An Introduction to the Microsoft 'Modern UI' Design Philosophy

DevToolsGuy / Thursday, August 29, 2013

It has been a rather significant twelve months for Microsoft. Not only have they rolled out new versions of some of its biggest software lines (Windows 8, Windows Phone 8, Office 2013, Office 365), but they has also changed the way we view and interact with these products by implementing their new ‘Modern User Interface’ design philosophy across the board.

Formally known as ‘Metro’, the ‘Modern UI’ is the design language Microsoft now uses for its entire product range. More than just a simple interface guide, Microsoft is using the Modern UI as a whole new way of approaching how it designs software. Albert Shum, general manager of Windows Phone Brand and Design goes as far as to call it an ‘Ethos’. Steve Ballmer, Microsoft CEO, said "Metro will drive the new magic across all of our user experiences," during the 2012 Consumer Electronics Show in Las Vegas.

Originally created for the Windows Phone operating system, the Modern UI actually has roots going back as far as the Zune music player. The original design team cited inspiration from the design language found on the King County Metro Transit system used within the greater Seattle area, and these influences can clearly be seen today. Modern UI encourages a strong focus on typography (even stipulating its own font - Segoe UI designed by Steve Matteson at Agfa Montype) over images; and on text navigation over buttons.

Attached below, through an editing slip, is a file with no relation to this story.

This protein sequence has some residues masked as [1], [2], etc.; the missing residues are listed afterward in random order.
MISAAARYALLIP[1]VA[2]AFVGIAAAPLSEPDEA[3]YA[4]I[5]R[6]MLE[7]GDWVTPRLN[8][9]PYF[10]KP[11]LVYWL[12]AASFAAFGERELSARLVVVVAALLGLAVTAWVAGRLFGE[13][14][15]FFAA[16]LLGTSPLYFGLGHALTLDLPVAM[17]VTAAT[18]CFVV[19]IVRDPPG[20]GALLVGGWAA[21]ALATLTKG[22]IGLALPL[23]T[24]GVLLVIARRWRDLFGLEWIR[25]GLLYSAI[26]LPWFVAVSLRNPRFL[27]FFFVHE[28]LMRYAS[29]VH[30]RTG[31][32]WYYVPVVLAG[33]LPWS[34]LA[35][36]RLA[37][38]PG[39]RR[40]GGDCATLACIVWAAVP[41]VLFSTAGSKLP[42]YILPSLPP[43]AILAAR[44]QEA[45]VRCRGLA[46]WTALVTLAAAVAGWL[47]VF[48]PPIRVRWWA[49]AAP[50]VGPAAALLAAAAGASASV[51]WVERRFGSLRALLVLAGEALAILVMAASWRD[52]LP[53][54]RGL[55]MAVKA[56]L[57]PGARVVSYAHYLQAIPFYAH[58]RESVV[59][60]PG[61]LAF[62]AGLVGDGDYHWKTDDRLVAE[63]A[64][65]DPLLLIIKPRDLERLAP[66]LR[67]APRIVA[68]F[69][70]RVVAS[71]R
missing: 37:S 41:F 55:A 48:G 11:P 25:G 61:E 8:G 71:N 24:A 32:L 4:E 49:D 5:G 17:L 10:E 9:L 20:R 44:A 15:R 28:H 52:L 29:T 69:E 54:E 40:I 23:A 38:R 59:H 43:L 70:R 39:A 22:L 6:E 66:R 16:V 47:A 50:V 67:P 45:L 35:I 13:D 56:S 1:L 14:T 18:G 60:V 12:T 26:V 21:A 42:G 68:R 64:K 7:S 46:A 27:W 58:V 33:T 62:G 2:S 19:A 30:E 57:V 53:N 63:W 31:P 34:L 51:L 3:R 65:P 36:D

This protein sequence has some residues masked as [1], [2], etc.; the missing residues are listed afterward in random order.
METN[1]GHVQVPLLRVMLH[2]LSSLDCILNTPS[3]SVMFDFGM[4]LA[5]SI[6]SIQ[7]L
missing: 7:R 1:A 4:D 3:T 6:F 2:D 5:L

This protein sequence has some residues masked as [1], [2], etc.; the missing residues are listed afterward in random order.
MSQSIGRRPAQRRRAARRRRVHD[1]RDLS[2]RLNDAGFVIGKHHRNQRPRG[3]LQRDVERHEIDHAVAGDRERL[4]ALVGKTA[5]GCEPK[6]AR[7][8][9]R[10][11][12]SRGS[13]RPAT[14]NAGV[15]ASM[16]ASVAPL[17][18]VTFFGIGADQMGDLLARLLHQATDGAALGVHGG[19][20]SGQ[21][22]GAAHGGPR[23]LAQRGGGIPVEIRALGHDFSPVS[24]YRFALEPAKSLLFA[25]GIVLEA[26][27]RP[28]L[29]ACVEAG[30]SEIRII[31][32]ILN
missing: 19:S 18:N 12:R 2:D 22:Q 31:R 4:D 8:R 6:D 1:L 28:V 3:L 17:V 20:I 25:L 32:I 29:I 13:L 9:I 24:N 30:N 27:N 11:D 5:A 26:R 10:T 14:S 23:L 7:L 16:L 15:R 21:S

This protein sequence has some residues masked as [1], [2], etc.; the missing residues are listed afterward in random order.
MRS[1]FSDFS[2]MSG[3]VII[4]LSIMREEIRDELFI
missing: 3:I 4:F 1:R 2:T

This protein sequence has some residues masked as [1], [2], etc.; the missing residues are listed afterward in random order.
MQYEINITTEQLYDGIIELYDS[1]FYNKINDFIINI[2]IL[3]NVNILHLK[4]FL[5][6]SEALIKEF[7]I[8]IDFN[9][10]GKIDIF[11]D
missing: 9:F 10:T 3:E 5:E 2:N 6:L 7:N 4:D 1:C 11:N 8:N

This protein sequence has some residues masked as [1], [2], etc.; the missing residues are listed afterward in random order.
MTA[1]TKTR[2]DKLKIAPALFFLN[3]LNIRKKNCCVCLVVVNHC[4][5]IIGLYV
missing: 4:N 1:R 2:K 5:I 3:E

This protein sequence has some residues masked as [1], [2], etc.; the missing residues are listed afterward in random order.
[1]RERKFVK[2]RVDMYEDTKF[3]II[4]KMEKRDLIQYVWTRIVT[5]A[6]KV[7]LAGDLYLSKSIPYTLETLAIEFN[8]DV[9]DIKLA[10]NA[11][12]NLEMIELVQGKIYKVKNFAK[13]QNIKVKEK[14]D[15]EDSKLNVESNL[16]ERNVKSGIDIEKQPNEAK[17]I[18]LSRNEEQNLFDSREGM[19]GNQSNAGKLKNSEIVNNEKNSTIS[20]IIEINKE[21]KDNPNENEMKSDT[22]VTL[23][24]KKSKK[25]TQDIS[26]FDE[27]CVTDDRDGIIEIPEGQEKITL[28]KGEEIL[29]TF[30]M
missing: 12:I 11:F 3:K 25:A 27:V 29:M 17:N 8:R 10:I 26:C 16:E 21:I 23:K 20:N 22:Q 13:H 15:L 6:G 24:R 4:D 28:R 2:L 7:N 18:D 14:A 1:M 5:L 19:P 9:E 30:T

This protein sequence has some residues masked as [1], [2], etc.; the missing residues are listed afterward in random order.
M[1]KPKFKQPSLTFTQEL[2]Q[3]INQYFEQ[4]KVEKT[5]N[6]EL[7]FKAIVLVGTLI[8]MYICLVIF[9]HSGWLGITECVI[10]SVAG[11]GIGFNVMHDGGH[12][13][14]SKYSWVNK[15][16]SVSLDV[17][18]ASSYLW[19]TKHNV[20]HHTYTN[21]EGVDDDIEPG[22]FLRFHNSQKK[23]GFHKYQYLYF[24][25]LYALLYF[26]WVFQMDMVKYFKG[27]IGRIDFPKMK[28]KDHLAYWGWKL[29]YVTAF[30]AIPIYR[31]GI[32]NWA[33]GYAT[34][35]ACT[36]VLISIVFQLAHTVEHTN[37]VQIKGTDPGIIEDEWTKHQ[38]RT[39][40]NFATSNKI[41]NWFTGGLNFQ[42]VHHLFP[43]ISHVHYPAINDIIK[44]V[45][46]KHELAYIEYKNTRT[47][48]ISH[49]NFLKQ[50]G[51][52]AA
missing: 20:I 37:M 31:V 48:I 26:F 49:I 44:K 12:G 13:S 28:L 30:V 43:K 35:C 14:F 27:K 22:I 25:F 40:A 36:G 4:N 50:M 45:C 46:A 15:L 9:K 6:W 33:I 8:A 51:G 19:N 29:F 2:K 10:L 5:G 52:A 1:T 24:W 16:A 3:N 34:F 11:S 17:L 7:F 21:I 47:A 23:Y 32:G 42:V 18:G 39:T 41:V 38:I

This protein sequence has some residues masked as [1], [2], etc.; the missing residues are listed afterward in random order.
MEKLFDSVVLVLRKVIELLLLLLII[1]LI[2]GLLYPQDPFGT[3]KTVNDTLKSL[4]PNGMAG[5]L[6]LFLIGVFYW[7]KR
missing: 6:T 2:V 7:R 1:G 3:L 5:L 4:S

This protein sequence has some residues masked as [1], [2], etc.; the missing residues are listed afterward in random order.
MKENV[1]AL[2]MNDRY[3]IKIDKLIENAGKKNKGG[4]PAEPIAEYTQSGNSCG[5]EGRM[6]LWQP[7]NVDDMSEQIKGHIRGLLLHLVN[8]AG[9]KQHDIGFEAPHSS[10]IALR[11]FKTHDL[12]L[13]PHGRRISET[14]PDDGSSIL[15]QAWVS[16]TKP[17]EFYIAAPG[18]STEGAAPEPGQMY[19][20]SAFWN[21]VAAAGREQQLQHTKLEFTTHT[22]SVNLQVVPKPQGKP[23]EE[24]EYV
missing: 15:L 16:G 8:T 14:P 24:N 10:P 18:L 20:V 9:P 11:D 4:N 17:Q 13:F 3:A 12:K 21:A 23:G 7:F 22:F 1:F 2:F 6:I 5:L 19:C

Animation and transitions also play a large part in the function of Modern UI, as it is very much designed for Microsoft's self-professed ‘touch first’ future. A huge emphasis has been placed on how user interactions are communicated, which can most clearly be seen in the latest version of the Windows operating system and its radical rethinking of the Start menu.

The Future

It seems Microsoft has only just got started with Modern UI, and we are starting to see glimpses of the future. The impending release of Windows 8.1 shows how hard Microsoft is working to ensure Modern UI caters for a wide range of use cases, and how willing it is to listen to feedback from the community. Microsoft also recently offered a brief teaser of a Modern UI version of its all-powerful Office Suite. At the BUILD 2013 developer conference, Julie Larson-Green showed a quick glimpse of a new style PowerPoint app. This software is expected to hit shelves next year, and is sure to put the Modern UI in the hands of even more users.

Find Out More

Modern Design at Microsoft

UX Guidelines for Windows Store Apps

A Useful Blog Post on How the Design Came About